insisted that he reconsider the cancellation. One was the Minister
of Immigration, who hinted that Joseph, a foreigner, might have work
permit problems if he cancelled the contract. He held his ground.
Joseph said that whenever he meets with a Chinese firm, "within 20
minutes" he receives calls from various Kenyan ministers or members
of parliament lobbying on behalf of the company.

¶6. (SBU) Another likely manifestation of the undue influence and


NAIROBI 00004246 002.2 OF 002

unfair play by the Chinese, said Joseph, was the recent Phase II
expansion of the CDMA fixed wireless service being rolled out by
Kenya's monopoly fixed line phone company, Telkom Kenya (see
reftel). Because of Telkom Kenya's state-owned status, the project
by law should have been put out for public tender. But instead, the
Kenyan government quietly and unilaterally awarded the contract to
Huawei, the Chinese company that did Phase I. Separately in August,
the CEO of one of the country's largest internet service providers
confirmed the details of the deal, which he said raised eyebrows
throughout the industry.

--------------------------------------------- ----
Telkom Kenya Looking for Non-Chinese Tech Partner
--------------------------------------------- ----
¶7. (SBU) Asked about China's influence in the ICT sector on October
18, the more restrained CEO of Telkom Kenya, Sammy Kirui, insisted
that the Chinese "can't throw their weight around too much." He
echoed Joseph's assessment that Chinese equipment is decent quality
and low price. But like Joseph, he complained that "you pay down the
line" in terms of poor after-sales service. As a state-owned
entity, he said, Telkom has to follow government procurement
procedures, and "the Chinese always do well on government tenders."
After Telkom is privatized (reftel), however, it will have more
flexibility to procure equipment on the basis of factors beyond
price, such as network compatibility. The company already counts
Huawei as a "strategic technical partner", but has issued an
expression of interest for a second such partner. Huawei rival ZTE,
also a Chinese company, is pressing hard, but Kirui insists that the
company's second strategic tech partner must be non-Chinese.
------------------------------------------
Finding Ways Around the Chinese Juggernaut
------------------------------------------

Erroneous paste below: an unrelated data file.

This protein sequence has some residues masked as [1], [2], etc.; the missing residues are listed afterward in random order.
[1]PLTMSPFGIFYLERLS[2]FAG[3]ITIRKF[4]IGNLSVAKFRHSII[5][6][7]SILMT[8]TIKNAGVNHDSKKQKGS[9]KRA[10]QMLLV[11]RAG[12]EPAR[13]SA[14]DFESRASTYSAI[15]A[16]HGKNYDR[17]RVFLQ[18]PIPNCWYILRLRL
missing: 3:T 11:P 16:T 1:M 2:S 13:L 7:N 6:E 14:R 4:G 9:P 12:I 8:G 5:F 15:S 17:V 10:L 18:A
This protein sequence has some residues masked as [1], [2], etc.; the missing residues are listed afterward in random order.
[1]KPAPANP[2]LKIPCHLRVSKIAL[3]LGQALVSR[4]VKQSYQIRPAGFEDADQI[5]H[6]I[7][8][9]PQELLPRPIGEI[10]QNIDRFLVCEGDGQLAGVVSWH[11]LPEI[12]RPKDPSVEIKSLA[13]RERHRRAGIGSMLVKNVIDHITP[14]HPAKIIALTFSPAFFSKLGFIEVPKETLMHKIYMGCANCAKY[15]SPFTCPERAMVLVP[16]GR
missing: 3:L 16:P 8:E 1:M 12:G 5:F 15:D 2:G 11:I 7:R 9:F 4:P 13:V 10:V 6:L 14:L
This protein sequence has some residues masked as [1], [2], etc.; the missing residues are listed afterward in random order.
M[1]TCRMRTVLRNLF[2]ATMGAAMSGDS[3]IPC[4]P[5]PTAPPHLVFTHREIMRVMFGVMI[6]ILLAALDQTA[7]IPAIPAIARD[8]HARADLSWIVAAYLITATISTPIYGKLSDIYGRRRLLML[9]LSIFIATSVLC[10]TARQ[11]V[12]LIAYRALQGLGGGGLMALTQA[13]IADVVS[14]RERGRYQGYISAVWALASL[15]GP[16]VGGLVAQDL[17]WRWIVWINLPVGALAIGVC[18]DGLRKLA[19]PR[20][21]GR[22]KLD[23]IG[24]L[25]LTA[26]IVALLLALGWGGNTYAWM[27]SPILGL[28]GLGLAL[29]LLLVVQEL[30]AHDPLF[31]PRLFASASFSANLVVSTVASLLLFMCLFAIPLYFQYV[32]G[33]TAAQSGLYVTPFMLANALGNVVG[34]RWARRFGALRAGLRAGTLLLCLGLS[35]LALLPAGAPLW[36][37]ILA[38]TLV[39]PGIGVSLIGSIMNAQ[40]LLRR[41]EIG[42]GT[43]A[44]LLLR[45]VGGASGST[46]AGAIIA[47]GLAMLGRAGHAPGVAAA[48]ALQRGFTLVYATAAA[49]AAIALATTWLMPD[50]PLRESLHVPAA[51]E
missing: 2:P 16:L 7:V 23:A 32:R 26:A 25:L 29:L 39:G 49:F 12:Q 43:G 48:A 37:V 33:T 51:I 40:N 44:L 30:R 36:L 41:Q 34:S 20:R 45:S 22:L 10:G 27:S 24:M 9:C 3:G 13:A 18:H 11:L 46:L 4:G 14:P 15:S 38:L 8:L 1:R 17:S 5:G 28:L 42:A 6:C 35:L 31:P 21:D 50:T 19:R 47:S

¶8. (SBU) More emphatic is the Permanent Secretary of Information


and Communications, Dr. Bitange Ndemo. Ndemo, a talented former
U.S.-resident business executive, has repeatedly lamented the
inability of U.S. firms to win Kenyan government tenders. A strong
proponent of U.S. technology, he is resorting to creative ways to
circumvent a tender process which he sees as handcuffing the country
by virtually guaranteeing that it is forced to buy low-cost Chinese
equipment, without heed to other important factors, such as

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after-sales service and network compatibility. Ndemo recently


signed a memorandum of agreement for a public-private partnership
with a Saudi firm that for the most part sells and services
U.S.-made equipment. The deal calls for the construction of at
least one $30 million data center that will complement the roll-out
of the national fiber network. By structuring the relationship in
this way, Ndemo believes he can legally buy the equipment and
technology most appropriate for Kenya, without having to pander only
to the lowest price seller.

¶9. (SBU) More generally, Ndemo regularly expresses concern about


the influence of China in the ICT sector. Without providing
details, he has told Econ/C many times that he and other senior
technocrats are under constant pressure from their own ministers and
the country's senior political leadership to buy Chinese.

-------
Comment
-------
¶10. (SBU) The views and anecdotes conveyed by people like Joseph
and Ndemo put a bit flesh on the bones of the oft-repeated (but
seldom proven) contention that Chinese companies play dirty. Most
disturbing in this case is the idea that Chinese influence is so
great that it's actually distorting critical investment decisions in
Kenya's all-important ICT sector. For further investigation is the
role of the Chinese government. We wonder if it simply turns a
blind eye to the dirty work of Chinese firms, or if it actively
contributes to the problem.
Ranneberger
...